It inevitably happens in every one of my classes.

At some point in the 12-week program, one or more participants will ask me, “So now I got these ‘tools’ that I can use when I’m working with people. So what? What else can I do with them?”

Sometimes I hear, “My boss sent me to this class because he thought it might help. But I never meet anybody. I sit behind a desk all of the time looking at a computer.”

And of course, there is my personal favorite I hear when I sell the program, “Dale Carnegie is old school. That stuff is outdated. It worked in the last century. We need something new today.”

I find this last one is particularly interesting because I firmly believe that it’s a monster of our own making.

Yes, Dale Carnegie the man started doing his classes back in 1912 and yes the book How to Win Friends and Influence People was first published in 1936. Ninety-six years and going strong. That’s a run to be proud of, for sure. But when I see catalogs that say, “It’s time to replace screen time with face time” it just underscores the belief that we are in a battle against the inexorable march of progress.

Today, people use all sorts of technology to communicate with each other, including computers. But the computer of the 80’s and 90’s is not the same computer we use today, if it can truly be called a computer at all. Back in those days, people used computers to write programs that crunched numbers. The user was truly isolated from everyone and everything else.

Today, people use “laptops” and they use their laptops to make phone calls, play music, create and watch movies, watch television, go shopping, create photo albums, read books and online newspapers, send and receive mail, instant message their friends, join online networks, share music, sell their stuff, conduct presentations, hold meetings, attend classes…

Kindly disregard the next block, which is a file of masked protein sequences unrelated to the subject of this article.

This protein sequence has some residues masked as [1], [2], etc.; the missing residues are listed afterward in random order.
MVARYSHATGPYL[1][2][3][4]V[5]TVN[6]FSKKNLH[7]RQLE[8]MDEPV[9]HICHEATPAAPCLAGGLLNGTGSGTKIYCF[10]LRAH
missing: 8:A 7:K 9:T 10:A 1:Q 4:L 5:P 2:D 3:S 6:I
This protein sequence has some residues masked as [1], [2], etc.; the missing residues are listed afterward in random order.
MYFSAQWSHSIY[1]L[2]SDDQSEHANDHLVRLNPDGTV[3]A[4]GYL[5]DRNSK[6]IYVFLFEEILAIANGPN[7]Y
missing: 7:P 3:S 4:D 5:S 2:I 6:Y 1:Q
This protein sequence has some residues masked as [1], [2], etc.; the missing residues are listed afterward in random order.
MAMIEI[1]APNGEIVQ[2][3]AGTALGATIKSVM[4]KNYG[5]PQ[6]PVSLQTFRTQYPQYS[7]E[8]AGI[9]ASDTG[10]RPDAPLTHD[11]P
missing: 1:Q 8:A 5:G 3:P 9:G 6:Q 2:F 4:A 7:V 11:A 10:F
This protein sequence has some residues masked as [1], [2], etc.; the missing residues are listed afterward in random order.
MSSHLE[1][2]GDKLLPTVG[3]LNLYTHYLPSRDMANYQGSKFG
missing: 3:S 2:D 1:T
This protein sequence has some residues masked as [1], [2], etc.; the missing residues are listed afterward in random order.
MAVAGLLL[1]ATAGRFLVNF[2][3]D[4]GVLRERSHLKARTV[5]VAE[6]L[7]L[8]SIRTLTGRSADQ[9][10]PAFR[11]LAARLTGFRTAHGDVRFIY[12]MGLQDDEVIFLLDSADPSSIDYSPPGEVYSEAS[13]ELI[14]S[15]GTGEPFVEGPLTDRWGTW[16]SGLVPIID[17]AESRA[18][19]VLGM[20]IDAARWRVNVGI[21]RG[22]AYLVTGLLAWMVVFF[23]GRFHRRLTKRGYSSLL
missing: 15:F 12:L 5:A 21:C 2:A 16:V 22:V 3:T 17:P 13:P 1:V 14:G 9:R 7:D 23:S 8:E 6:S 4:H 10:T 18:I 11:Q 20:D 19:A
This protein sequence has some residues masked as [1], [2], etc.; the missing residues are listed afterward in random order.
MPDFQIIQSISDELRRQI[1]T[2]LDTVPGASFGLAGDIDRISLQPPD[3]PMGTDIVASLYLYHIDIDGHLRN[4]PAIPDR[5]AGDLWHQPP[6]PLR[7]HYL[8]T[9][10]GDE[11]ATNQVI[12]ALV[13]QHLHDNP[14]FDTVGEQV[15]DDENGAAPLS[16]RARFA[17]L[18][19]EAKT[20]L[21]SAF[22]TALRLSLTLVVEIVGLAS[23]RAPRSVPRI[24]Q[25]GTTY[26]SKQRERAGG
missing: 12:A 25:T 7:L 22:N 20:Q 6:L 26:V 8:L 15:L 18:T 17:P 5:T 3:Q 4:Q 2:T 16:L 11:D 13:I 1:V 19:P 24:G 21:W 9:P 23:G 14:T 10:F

Oh, and sometimes they may even write a program to crunch numbers.

Today, the laptop is one of our primary tools for connecting with other people. However, we still need to understand how to communicate and navigate human relationships, and we need to do this in addition to being skillful in using the technology instead of at its expense.

The Dale Carnegie principles apply to how people interact and communicate with each other. Of course, back in the early 1900s, the only way to do this was in a face to face meeting. Today, however, we have a variety of ways to get our message to other people in addition to face to face meetings, and tomorrow, there will be even more.

Personally, I’m holding out for the holographic generator. I think I’ll be waiting for a couple of years.

We are human beings. We communicate with each other. It’s in our nature.

Today’s technology is a fantastic enabler allowing us to do what we do over vast distances, almost instantaneously.

We don’t have to make a tradeoff, especially with the tech that we have today.

So to think that the Dale Carnegie principles are outdated or have no place in today’s tech obsessed society is a misconception. These principles are just as applicable today as they were back in the early 1900s, 1800s, and before. Believing that we have to sacrifice one to use the other is an indication that we, in the training industry, have not done our job in integrating the two, giving our knowledge workers of today a chance to be more productive tomorrow.

So get ready as the team at Tyson Eppley Management begins to explore various ways to integrate the principles that Dale Carnegie compiled back in 1912 with technological advances of today and tomorrow.